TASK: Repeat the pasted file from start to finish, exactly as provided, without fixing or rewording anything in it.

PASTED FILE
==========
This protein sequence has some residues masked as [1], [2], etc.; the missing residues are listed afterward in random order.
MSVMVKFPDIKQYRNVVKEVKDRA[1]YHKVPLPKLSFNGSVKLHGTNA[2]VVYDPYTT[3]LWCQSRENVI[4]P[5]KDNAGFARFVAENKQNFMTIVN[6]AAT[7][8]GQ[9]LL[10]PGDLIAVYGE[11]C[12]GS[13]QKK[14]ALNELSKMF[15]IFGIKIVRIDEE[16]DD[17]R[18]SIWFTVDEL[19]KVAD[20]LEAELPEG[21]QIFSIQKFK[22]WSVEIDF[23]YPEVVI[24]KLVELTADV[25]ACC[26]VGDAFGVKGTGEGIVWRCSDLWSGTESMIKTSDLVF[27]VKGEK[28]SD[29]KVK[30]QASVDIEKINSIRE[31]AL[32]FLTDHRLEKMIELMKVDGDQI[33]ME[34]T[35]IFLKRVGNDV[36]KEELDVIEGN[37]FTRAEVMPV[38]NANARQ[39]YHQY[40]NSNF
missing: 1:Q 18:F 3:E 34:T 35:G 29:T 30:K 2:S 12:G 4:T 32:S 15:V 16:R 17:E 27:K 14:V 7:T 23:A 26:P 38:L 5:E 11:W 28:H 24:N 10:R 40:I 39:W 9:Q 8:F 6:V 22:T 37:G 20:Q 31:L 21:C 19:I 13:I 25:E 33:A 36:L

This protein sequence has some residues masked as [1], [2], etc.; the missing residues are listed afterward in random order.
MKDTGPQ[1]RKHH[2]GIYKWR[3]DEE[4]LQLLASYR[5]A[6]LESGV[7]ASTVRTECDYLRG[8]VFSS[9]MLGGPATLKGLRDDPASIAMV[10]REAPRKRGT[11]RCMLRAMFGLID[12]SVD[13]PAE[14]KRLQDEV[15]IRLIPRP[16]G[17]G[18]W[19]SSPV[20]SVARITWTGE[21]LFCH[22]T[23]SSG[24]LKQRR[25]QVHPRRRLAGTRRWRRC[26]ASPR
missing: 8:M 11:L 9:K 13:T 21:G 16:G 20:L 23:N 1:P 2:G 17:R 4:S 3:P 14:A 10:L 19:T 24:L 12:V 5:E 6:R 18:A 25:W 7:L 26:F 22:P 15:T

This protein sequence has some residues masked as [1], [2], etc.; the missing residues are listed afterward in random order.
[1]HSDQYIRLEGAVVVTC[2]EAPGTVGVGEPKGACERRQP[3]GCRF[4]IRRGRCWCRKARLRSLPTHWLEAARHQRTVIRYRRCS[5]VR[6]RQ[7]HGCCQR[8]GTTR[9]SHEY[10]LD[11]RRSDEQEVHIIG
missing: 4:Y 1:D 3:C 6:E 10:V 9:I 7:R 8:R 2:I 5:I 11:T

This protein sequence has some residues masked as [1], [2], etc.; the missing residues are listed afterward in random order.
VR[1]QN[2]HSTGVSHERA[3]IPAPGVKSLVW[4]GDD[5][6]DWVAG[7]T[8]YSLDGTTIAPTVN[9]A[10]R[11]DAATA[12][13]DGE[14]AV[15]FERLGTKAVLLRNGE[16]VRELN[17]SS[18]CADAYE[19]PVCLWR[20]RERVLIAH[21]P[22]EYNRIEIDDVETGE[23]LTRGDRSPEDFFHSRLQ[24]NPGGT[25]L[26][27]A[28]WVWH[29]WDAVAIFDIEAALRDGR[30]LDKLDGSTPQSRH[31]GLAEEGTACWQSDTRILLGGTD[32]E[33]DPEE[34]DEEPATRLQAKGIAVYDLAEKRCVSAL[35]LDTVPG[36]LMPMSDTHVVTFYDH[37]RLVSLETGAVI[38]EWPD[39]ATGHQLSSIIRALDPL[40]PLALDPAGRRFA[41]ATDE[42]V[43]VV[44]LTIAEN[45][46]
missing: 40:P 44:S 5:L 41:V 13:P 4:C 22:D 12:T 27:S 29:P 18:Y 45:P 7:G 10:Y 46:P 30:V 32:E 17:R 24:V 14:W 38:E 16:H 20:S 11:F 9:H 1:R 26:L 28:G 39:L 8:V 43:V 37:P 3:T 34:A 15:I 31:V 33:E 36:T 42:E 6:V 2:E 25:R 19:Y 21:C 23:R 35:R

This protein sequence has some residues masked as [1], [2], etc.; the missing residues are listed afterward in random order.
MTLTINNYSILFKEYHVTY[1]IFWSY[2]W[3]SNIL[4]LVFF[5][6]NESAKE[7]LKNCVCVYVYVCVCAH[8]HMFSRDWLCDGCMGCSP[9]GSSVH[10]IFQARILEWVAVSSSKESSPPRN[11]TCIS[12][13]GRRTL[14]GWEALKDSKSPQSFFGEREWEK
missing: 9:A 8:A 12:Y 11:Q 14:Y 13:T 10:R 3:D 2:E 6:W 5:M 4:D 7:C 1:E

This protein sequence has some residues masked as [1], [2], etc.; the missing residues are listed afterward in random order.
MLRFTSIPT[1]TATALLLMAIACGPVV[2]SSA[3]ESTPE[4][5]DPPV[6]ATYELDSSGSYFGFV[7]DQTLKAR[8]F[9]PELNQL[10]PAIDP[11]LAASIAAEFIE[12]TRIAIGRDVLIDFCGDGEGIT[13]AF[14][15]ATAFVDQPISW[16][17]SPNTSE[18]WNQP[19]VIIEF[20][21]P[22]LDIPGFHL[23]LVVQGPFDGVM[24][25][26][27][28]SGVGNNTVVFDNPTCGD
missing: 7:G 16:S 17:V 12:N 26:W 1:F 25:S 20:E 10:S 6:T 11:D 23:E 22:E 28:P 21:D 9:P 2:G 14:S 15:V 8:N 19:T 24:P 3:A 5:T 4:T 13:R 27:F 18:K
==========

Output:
This protein sequence has some residues masked as [1], [2], etc.; the missing residues are listed afterward in random order.
MSVMVKFPDIKQYRNVVKEVKDRA[1]YHKVPLPKLSFNGSVKLHGTNA[2]VVYDPYTT[3]LWCQSRENVI[4]P[5]KDNAGFARFVAENKQNFMTIVN[6]AAT[7][8]GQ[9]LL[10]PGDLIAVYGE[11]C[12]GS[13]QKK[14]ALNELSKMF[15]IFGIKIVRIDEE[16]DD[17]R[18]SIWFTVDEL[19]KVAD[20]LEAELPEG[21]QIFSIQKFK[22]WSVEIDF[23]YPEVVI[24]KLVELTADV[25]ACC[26]VGDAFGVKGTGEGIVWRCSDLWSGTESMIKTSDLVF[27]VKGEK[28]SD[29]KVK[30]QASVDIEKINSIRE[31]AL[32]FLTDHRLEKMIELMKVDGDQI[33]ME[34]T[35]IFLKRVGNDV[36]KEELDVIEGN[37]FTRAEVMPV[38]NANARQ[39]YHQY[40]NSNF
missing: 1:Q 18:F 3:E 34:T 35:G 29:T 30:K 2:S 12:G 4:T 32:S 15:V 16:R 17:E 27:K 14:V 7:T 23:A 26:P 38:L 5:E 11:W 28:H 24:N 10:R 40:I 39:W 9:Q 8:F 6:V 22:T 37:G 20:Q 31:L 21:C 19:I 13:I 25:E 33:A 36:L

This protein sequence has some residues masked as [1], [2], etc.; the missing residues are listed afterward in random order.
MKDTGPQ[1]RKHH[2]GIYKWR[3]DEE[4]LQLLASYR[5]A[6]LESGV[7]ASTVRTECDYLRG[8]VFSS[9]MLGGPATLKGLRDDPASIAMV[10]REAPRKRGT[11]RCMLRAMFGLID[12]SVD[13]PAE[14]KRLQDEV[15]IRLIPRP[16]G[17]G[18]W[19]SSPV[20]SVARITWTGE[21]LFCH[22]T[23]SSG[24]LKQRR[25]QVHPRRRLAGTRRWRRC[26]ASPR
missing: 8:M 11:L 9:K 13:T 21:G 16:G 20:L 23:N 1:P 2:G 17:R 4:S 3:P 14:A 10:L 19:T 24:L 12:V 5:E 6:R 18:A 25:W 7:L 26:F 22:P 15:T

This protein sequence has some residues masked as [1], [2], etc.; the missing residues are listed afterward in random order.
[1]HSDQYIRLEGAVVVTC[2]EAPGTVGVGEPKGACERRQP[3]GCRF[4]IRRGRCWCRKARLRSLPTHWLEAARHQRTVIRYRRCS[5]VR[6]RQ[7]HGCCQR[8]GTTR[9]SHEY[10]LD[11]RRSDEQEVHIIG
missing: 4:Y 1:D 3:C 6:E 10:V 9:I 7:R 8:R 2:I 5:I 11:T

This protein sequence has some residues masked as [1], [2], etc.; the missing residues are listed afterward in random order.
VR[1]QN[2]HSTGVSHERA[3]IPAPGVKSLVW[4]GDD[5][6]DWVAG[7]T[8]YSLDGTTIAPTVN[9]A[10]R[11]DAATA[12][13]DGE[14]AV[15]FERLGTKAVLLRNGE[16]VRELN[17]SS[18]CADAYE[19]PVCLWR[20]RERVLIAH[21]P[22]EYNRIEIDDVETGE[23]LTRGDRSPEDFFHSRLQ[24]NPGGT[25]L[26][27]A[28]WVWH[29]WDAVAIFDIEAALRDGR[30]LDKLDGSTPQSRH[31]GLAEEGTACWQSDTRILLGGTD[32]E[33]DPEE[34]DEEPATRLQAKGIAVYDLAEKRCVSAL[35]LDTVPG[36]LMPMSDTHVVTFYDH[37]RLVSLETGAVI[38]EWPD[39]ATGHQLSSIIRALDPL[40]PLALDPAGRRFA[41]ATDE[42]V[43]VV[44]LTIAEN[45][46]
missing: 40:P 44:S 5:L 41:V 13:P 4:C 22:D 12:T 27:S 29:P 18:Y 45:P 7:G 10:Y 46:P 30:V 32:E 17:R 24:V 14:W 38:E 16:H 20:S 11:F 9:H 1:R 26:L 28:G 39:L 8:V 43:V 37:P 3:T 34:A 15:I 31:V 33:E 36:T 42:E 6:V 2:E 25:R 19:Y 21:C 23:R 35:R

This protein sequence has some residues masked as [1], [2], etc.; the missing residues are listed afterward in random order.
MTLTINNYSILFKEYHVTY[1]IFWSY[2]W[3]SNIL[4]LVFF[5][6]NESAKE[7]LKNCVCVYVYVCVCAH[8]HMFSRDWLCDGCMGCSP[9]GSSVH[10]IFQARILEWVAVSSSKESSPPRN[11]TCIS[12][13]GRRTL[14]GWEALKDSKSPQSFFGEREWEK
missing: 9:A 8:A 12:Y 11:Q 14:Y 13:T 10:R 3:D 2:E 6:W 5:M 4:D 7:C 1:E

This protein sequence has some residues masked as [1], [2], etc.; the missing residues are listed afterward in random order.
MLRFTSIPT[1]TATALLLMAIACGPVV[2]SSA[3]ESTPE[4][5]DPPV[6]ATYELDSSGSYFGFV[7]DQTLKAR[8]F[9]PELNQL[10]PAIDP[11]LAASIAAEFIE[12]TRIAIGRDVLIDFCGDGEGIT[13]AF[14][15]ATAFVDQPISW[16][17]SPNTSE[18]WNQP[19]VIIEF[20][21]P[22]LDIPGFHL[23]LVVQGPFDGVM[24][25][26][27][28]SGVGNNTVVFDNPTCGD
missing: 7:G 16:S 17:V 12:N 26:W 1:F 25:S 20:E 10:S 6:T 11:D 23:E 22:E 28:P 21:D 9:P 2:G 14:S 15:V 8:N 19:T 24:P 3:A 5:T 4:T 13:R 27:F 18:K